3. When calling on new states, the Reformers would not present specific reforms for approval; they would only need to convince the leaders that our dysfunctional federal government is ineffective, needs a thorough house-cleaning, and there are many serious reform proposals available to consider.  Since there is widespread agreement in the country that the federal government is broken, this should not be difficult.  There is no need to convince the leaders of the superiority of any single reform idea, which the limited-agenda approach requires.  The arguments for and against each reform do not need to be addressed in the state capitals; those discussions are delayed until the open convention convenes.

  4. Only one Declaration is required from the 30 states with applications on file and one application from each new state.

 

Work at the Convention

The work undertaken at the convention will be determined by which type was called: if it is a limited-agenda convention, only the issues specified in the authorizing applications may be addressed, but if it is an open (plenary) convention, any proposal may be presented to it that meets the criteria adopted in the rules for that convention.

All of the interested parties (state delegates) will be assembled in one location and they will engage in free and open debate, exchanging ideas on best solutions to each problem presented.  The work done at state capitals by Reform Groups will likely be of little value at the convention.  The convention may approve a proposal as submitted, approve it with modifications, or reject it.  This is an effective process, and promises to find the best available solutions to America’s problems.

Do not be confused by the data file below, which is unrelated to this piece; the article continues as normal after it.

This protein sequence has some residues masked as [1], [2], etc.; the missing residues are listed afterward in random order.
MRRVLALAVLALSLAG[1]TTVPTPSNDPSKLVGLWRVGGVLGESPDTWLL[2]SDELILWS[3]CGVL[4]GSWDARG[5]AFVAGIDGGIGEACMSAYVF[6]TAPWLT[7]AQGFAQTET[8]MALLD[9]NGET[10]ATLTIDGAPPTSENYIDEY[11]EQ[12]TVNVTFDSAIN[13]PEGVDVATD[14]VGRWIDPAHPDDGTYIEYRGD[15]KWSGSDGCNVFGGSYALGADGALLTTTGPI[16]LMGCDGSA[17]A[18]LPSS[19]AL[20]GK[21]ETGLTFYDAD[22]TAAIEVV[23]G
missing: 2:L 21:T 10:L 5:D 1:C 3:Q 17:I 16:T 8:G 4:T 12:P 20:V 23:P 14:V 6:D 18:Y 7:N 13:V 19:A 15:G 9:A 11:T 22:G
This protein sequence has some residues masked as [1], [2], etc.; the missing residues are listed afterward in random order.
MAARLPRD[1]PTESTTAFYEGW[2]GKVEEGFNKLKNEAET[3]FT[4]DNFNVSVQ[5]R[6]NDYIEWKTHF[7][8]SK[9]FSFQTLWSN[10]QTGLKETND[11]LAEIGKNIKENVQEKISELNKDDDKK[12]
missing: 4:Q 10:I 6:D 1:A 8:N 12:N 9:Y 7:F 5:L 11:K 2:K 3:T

Proposed amendments that are approved would be submitted to the 50 states for consideration and possible ratification.

State Legislature Workload

The workload on state legislators is strikingly different under the two approaches to calling a convention.  For a limited-agenda convention, 34 legislatures must, in addition to their normal busy workload, entertain every Reform Group (of which there are more than ten) for an in depth study of specific amendment proposals.

For an open convention, approximately 30 legislatures will be asked to simply confirm their previously submitted application, and perhaps six additional states must entertain one Reform Group to consider the need for federal government reform in general terms (no commitment asked on any specific reform proposal).  Compared to the limited-agenda workload, this is a walk in the park.

 

An Easy Choice

The process required to call a limited-agenda convention is daunting and gives a Reform Group little assurance they will succeed in getting to a convention.  Calling an open convention is much easier, more efficient, and holds the promise of better results.  An open convention is really the only choice if we are serious about enacting government reforms!

Our State Legislatures are our last best hope for America and our next best step is to call for a Convention of States.